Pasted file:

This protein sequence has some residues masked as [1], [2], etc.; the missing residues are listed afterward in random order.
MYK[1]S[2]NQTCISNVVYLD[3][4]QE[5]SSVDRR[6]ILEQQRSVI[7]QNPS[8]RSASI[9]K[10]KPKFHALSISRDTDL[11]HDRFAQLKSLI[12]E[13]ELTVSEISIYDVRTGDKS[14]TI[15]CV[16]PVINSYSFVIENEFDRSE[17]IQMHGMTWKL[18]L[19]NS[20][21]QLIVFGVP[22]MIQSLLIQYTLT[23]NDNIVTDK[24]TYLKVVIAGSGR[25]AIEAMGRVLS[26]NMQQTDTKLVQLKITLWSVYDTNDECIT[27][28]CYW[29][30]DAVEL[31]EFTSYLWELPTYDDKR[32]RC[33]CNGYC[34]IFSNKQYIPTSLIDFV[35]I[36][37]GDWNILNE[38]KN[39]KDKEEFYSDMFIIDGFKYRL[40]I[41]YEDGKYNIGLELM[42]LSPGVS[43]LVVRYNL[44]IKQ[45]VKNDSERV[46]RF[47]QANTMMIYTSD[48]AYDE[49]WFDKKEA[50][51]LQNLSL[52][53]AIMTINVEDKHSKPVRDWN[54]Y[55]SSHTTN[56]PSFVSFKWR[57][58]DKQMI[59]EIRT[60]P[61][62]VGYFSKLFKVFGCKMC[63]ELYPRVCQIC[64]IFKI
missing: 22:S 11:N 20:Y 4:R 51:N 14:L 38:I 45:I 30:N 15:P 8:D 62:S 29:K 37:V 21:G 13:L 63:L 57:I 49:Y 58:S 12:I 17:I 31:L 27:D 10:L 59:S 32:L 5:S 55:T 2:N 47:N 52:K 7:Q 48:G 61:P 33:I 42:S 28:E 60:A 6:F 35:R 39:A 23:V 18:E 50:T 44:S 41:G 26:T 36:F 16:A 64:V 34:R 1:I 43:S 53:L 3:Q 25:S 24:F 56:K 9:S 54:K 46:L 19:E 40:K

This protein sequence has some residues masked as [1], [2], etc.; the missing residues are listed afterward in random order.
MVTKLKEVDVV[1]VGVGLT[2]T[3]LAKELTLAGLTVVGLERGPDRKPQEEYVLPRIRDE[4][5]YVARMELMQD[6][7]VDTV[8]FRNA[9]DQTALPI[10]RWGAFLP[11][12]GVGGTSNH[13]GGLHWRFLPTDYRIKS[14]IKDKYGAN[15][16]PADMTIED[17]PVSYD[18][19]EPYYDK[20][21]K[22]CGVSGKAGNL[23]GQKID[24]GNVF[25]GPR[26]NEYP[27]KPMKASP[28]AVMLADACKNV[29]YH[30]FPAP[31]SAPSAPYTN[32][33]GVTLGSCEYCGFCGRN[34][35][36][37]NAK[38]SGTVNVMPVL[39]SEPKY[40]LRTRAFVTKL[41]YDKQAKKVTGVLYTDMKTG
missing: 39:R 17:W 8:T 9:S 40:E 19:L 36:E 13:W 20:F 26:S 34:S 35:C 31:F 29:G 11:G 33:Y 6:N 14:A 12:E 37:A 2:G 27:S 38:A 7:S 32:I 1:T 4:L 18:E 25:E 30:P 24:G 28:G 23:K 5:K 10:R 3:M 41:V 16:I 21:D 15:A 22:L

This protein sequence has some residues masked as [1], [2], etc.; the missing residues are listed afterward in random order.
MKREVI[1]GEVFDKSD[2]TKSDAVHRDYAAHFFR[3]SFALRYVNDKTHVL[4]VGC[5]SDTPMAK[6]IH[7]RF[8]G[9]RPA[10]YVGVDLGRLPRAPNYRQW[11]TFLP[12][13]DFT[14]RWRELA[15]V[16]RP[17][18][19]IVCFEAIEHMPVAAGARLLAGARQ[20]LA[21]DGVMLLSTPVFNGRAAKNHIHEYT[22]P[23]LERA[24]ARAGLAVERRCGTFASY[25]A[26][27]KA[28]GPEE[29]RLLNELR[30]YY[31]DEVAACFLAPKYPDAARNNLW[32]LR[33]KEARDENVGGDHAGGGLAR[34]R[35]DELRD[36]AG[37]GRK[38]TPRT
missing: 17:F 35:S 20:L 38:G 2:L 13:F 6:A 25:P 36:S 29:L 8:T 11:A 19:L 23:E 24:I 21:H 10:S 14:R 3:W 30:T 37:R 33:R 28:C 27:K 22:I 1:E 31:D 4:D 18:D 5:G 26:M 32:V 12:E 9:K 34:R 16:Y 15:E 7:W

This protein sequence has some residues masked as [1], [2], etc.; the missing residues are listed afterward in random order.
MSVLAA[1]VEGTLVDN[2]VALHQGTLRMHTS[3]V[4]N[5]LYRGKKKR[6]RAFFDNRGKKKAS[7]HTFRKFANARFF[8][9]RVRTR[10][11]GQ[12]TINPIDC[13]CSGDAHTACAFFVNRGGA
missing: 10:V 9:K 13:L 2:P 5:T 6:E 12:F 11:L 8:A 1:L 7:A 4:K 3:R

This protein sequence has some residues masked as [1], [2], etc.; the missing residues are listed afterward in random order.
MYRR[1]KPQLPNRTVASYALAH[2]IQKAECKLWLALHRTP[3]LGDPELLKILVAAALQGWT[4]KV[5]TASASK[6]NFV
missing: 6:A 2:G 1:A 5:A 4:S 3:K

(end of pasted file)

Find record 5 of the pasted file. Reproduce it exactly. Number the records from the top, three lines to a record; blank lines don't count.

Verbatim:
This protein sequence has some residues masked as [1], [2], etc.; the missing residues are listed afterward in random order.
MYRR[1]KPQLPNRTVASYALAH[2]IQKAECKLWLALHRTP[3]LGDPELLKILVAAALQGWT[4]KV[5]TASASK[6]NFV
missing: 6:A 2:G 1:A 5:A 4:S 3:K